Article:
Posted by YSL on June 15, 2009 at 01:13 PM
St.Louis-born and Brooklyn-residing artist Edward del Rosario carefully places his protagonists in isolated scenarios where they have to face quirky yet psychologically challenging situations with indistinct results. He received his BFA in Painting from the University of Kansas and his MFA in Painting and Printmaking from Rhode Island School of Design. Lodown caught this outstanding talent while he’s busily preparing his first solo shows, one is in Milan, Italy with Massimo Carasi and the other in New York, with Nancy Margolis Gallery.
Edward, to start with, how did you enter the world of Fine Arts...
were you already scribbling from the moment that you received your first set of markers as a kid, or was that a passion you developed a little later in your teenage years?
I sketched and doodled like most kids and showed a moderate talent for it when I was young. I think my grade school class voted me “most likely to be an artist.” On the other hand, they also voted me to be “most likely to star in a Broadway remake of ‘Jack and the Beanstalk’.” When I was a teenager I received a lot of encouragement to pursue art from my high school art teacher but the idea of being an artist was very abstract to me. Aside from art teachers, there were no professional artists in my life that could have served as role models. So although I continued to take art classes in college, I pursued other directions. I considered medicine but didn’t pursue it. My first declared major was philosophy but I soon switched to architecture. It wasn’t until my fourth year of college that I decided to major solely in painting. My entrance into the world of fine arts was through a process of elimination. I never thought that art was something that was possible to do full-time but as I eliminated the other potential careers in my life, art became the only avenue that remained.
Were you always a ‘figurative’ artist?
No, I tried my hand with abstract art but I never really had much success with it. Painting figuratively came a little easier and I chose the path of lesser resistance. Prior to graduate school, I painted mostly interiors and still lives but during graduate school I began working with video and performance art. Painting the figure was something that I started experimenting with during my final semester at Rhode Island School of Design.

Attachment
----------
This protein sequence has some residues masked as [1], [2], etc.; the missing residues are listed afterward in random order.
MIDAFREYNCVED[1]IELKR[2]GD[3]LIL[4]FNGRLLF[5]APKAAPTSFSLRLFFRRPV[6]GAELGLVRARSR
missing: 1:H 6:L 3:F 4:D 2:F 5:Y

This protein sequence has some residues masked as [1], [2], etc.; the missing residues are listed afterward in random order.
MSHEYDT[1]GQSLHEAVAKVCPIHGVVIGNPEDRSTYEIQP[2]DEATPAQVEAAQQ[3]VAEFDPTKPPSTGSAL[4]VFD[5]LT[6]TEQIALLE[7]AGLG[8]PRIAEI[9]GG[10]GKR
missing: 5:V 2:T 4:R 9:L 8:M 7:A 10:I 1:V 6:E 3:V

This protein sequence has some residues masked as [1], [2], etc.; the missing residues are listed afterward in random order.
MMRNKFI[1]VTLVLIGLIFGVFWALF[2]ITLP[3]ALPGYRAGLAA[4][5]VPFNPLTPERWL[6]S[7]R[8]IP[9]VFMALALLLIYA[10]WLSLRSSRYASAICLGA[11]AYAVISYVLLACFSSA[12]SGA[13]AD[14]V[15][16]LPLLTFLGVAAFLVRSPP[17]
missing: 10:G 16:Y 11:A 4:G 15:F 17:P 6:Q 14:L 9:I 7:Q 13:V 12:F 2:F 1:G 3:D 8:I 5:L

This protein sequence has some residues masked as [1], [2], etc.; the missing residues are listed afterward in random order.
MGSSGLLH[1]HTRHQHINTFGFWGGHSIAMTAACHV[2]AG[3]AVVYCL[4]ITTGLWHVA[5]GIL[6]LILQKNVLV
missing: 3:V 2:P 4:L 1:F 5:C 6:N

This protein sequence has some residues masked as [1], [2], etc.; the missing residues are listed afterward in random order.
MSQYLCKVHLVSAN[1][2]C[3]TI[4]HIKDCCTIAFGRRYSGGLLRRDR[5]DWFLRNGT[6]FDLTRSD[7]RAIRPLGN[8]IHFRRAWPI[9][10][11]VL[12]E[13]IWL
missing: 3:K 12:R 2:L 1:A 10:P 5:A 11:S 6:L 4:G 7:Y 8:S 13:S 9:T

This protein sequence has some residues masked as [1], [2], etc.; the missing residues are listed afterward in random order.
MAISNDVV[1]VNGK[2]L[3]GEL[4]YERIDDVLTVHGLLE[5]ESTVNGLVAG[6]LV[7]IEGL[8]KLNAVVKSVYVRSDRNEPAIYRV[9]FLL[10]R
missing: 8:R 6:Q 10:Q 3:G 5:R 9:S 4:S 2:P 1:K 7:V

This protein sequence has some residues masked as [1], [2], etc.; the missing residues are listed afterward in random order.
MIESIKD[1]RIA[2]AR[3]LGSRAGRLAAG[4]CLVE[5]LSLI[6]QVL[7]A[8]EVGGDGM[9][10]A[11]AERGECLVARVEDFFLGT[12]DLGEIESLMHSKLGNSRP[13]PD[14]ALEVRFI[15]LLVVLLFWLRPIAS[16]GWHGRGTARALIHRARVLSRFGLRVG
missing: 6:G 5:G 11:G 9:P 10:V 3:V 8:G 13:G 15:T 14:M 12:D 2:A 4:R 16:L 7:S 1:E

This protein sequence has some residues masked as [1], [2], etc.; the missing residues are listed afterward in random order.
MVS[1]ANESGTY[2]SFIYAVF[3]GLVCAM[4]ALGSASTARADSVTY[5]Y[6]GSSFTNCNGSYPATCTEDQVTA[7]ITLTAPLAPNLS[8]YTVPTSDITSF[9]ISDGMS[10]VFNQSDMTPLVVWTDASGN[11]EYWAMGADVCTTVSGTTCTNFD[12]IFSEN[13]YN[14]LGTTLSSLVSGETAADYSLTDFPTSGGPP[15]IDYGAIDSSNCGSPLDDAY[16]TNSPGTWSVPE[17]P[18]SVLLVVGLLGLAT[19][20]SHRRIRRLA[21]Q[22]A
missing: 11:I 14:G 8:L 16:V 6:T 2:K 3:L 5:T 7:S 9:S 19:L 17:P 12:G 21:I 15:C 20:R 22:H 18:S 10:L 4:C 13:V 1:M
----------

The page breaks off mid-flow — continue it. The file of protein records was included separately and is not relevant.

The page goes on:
For me personally, a lot of your paintings portrait situations that seem to be the result of heavy misunderstandings between your protagonists... would you say that your art focuses on the human dilemma of miscommunication or is it about psychological challenging situations in general?
I would say that my work focuses on portraying the confrontations that produce psychologically challenging situations. Miscommunication between protagonists plays a key role but I think that it is one aspect of the greater conflict between the characters. There are other conditions affecting the conflict such as the balance of power and cultural mores. And rather than ‘miscommunication’ I might say ‘miscomprehension.’
By looking at your paintings, I was wondering if you’re familiar with Beckett’s Theatre of the Absurd?
I am familiar with Beckett, and I am a big fan of Theater of the Absurd but I think that I relate more to Eugene Ionesco. I am more interested in social interaction and group mentality, and less about individual identity. I think that Ionesco deals more with larger social issues and their effects while Beckett deals mostly with individuals and their own personal mental drama. Also, I think that Ionesco has a better sense of humour.
I was also wondering, if your paintings can be seen as a large story or narrative that just somehow got fractured in the process? Are you laying out a kind of story before you start to paint?
My paintings can definitely be seen as part of a Meta narrative. However, it is a narrative that comes from a lost manuscript and the storytellers are piecing it back together through a veiled memory, hearsay, and personal bias. They often get the story wrong. I keep the idea of a Meta narrative in the back of my head but I don’t have a specific story in mind before I start working. I usually start by creating a cast of characters and then see how they relate to each other and how they might best contribute to the Meta narrative. The story develops from the characters’ relationships and interactions and the painting composition develops out of the story. The process leading up to the painting often takes as long as the actual painting.
I really like the fact that you’re using the centre of the canvas only... I can imagine that your idea about how to define and fill space is something your art teachers at university weren’t too happy about, right?
Since painting was something that I began at the end of my studies, I don’t think my professors had a lot of time to develop a forceful criticism of my work. It’s perceptive that you mentioned the Theater of the Absurd because while I was at graduate school, my performance art and videos were both heavily influenced by the plays of Ionesco and Beckett, as well as the videos of The Wooster Group and William Wegman. My paintings came out of the performance work I was doing and came about rather abruptly. I think that my professors were just getting adjusted to my performance art when I dropped it and returned to painting.
I remember the criticism I received about my paintings; they dealt with the fact that I wasn’t very liberal with paint, and that I treated paint very preciously, reverently. It’s true.
all images courtesy
of Richard Heller Gallery